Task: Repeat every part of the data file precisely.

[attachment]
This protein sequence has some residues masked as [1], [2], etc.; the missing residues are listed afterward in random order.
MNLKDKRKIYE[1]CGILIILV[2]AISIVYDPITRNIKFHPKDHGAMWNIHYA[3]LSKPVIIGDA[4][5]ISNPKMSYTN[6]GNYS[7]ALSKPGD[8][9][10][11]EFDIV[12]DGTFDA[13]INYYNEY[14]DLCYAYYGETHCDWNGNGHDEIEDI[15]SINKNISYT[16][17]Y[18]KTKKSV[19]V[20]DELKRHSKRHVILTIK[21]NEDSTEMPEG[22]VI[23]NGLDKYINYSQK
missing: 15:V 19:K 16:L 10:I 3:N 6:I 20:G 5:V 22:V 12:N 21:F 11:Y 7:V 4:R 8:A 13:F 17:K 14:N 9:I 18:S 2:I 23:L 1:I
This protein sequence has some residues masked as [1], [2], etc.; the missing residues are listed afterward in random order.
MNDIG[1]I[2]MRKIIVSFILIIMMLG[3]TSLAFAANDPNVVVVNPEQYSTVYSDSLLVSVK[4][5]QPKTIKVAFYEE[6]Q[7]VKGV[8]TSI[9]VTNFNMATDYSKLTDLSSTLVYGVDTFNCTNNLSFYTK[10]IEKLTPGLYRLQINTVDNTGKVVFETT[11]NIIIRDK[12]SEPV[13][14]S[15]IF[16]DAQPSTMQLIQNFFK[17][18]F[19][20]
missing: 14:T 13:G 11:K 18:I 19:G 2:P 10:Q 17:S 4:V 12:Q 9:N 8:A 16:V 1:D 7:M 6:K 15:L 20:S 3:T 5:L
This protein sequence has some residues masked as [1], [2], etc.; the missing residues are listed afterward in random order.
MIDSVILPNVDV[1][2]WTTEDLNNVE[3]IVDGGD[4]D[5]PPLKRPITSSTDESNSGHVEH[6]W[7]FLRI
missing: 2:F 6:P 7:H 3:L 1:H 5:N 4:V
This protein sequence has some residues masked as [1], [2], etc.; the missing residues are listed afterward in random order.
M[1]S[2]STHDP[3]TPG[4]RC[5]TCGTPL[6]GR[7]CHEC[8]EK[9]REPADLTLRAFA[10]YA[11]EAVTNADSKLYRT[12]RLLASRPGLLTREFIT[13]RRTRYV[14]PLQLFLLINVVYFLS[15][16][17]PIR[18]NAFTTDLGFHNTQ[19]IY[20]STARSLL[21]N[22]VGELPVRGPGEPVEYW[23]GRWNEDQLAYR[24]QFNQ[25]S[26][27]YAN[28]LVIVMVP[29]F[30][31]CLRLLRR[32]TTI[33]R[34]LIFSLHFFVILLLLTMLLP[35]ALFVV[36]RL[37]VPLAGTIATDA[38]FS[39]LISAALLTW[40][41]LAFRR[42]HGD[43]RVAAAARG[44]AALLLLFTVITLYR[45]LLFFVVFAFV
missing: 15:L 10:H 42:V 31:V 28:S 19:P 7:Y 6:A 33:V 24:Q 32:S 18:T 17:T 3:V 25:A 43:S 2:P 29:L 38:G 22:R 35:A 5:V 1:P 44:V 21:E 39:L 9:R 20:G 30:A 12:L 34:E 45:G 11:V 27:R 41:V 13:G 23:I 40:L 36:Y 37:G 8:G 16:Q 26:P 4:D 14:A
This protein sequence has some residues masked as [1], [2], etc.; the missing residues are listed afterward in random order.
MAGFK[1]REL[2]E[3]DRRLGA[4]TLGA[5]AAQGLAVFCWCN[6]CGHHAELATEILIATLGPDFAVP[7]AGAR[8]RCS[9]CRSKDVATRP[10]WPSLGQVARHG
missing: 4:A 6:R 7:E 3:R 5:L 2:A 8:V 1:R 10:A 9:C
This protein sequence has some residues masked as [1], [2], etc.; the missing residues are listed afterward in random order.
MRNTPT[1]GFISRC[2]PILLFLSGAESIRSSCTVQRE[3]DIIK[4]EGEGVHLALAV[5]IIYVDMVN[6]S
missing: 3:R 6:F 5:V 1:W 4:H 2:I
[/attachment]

This protein sequence has some residues masked as [1], [2], etc.; the missing residues are listed afterward in random order.
MNLKDKRKIYE[1]CGILIILV[2]AISIVYDPITRNIKFHPKDHGAMWNIHYA[3]LSKPVIIGDA[4][5]ISNPKMSYTN[6]GNYS[7]ALSKPGD[8][9][10][11]EFDIV[12]DGTFDA[13]INYYNEY[14]DLCYAYYGETHCDWNGNGHDEIEDI[15]SINKNISYT[16][17]Y[18]KTKKSV[19]V[20]DELKRHSKRHVILTIK[21]NEDSTEMPEG[22]VI[23]NGLDKYINYSQK
missing: 15:V 19:K 16:L 10:I 3:N 6:I 20:G 5:V 22:V 12:N 21:F 11:Y 7:V 4:R 8:A 13:F 17:K 14:N 9:I 18:S 2:I 23:L 1:I
This protein sequence has some residues masked as [1], [2], etc.; the missing residues are listed afterward in random order.
MNDIG[1]I[2]MRKIIVSFILIIMMLG[3]TSLAFAANDPNVVVVNPEQYSTVYSDSLLVSVK[4][5]QPKTIKVAFYEE[6]Q[7]VKGV[8]TSI[9]VTNFNMATDYSKLTDLSSTLVYGVDTFNCTNNLSFYTK[10]IEKLTPGLYRLQINTVDNTGKVVFETT[11]NIIIRDK[12]SEPV[13][14]S[15]IF[16]DAQPSTMQLIQNFFK[17][18]F[19][20]
missing: 14:T 13:G 11:K 18:I 19:G 2:P 10:Q 17:S 4:V 12:Q 9:N 8:A 16:V 1:D 7:M 6:K 15:L 20:S 3:T 5:L
This protein sequence has some residues masked as [1], [2], etc.; the missing residues are listed afterward in random order.
MIDSVILPNVDV[1][2]WTTEDLNNVE[3]IVDGGD[4]D[5]PPLKRPITSSTDESNSGHVEH[6]W[7]FLRI
missing: 2:F 6:P 7:H 3:L 1:H 5:N 4:V
This protein sequence has some residues masked as [1], [2], etc.; the missing residues are listed afterward in random order.
M[1]S[2]STHDP[3]TPG[4]RC[5]TCGTPL[6]GR[7]CHEC[8]EK[9]REPADLTLRAFA[10]YA[11]EAVTNADSKLYRT[12]RLLASRPGLLTREFIT[13]RRTRYV[14]PLQLFLLINVVYFLS[15][16][17]PIR[18]NAFTTDLGFHNTQ[19]IY[20]STARSLL[21]N[22]VGELPVRGPGEPVEYW[23]GRWNEDQLAYR[24]QFNQ[25]S[26][27]YAN[28]LVIVMVP[29]F[30][31]CLRLLRR[32]TTI[33]R[34]LIFSLHFFVILLLLTMLLP[35]ALFVV[36]RL[37]VPLAGTIATDA[38]FS[39]LISAALLTW[40][41]LAFRR[42]HGD[43]RVAAAARG[44]AALLLLFTVITLYR[45]LLFFVVFAFV
missing: 15:L 10:H 42:V 31:V 28:S 19:P 7:Y 6:A 33:V 24:Q 32:S 18:T 17:T 3:V 25:A 43:S 2:P 29:L 38:G 22:R 35:A 5:V 1:P 44:V 21:E 39:L 9:R 20:G 30:A 12:L 34:E 45:G 11:V 27:R 41:V 13:G 23:I 40:L 36:Y 37:G 8:G 16:Q 26:P 4:D 14:A
This protein sequence has some residues masked as [1], [2], etc.; the missing residues are listed afterward in random order.
MAGFK[1]REL[2]E[3]DRRLGA[4]TLGA[5]AAQGLAVFCWCN[6]CGHHAELATEILIATLGPDFAVP[7]AGAR[8]RCS[9]CRSKDVATRP[10]WPSLGQVARHG
missing: 4:A 6:R 7:E 3:R 5:L 2:A 8:V 1:R 10:A 9:C
This protein sequence has some residues masked as [1], [2], etc.; the missing residues are listed afterward in random order.
MRNTPT[1]GFISRC[2]PILLFLSGAESIRSSCTVQRE[3]DIIK[4]EGEGVHLALAV[5]IIYVDMVN[6]S
missing: 3:R 6:F 5:V 1:W 4:H 2:I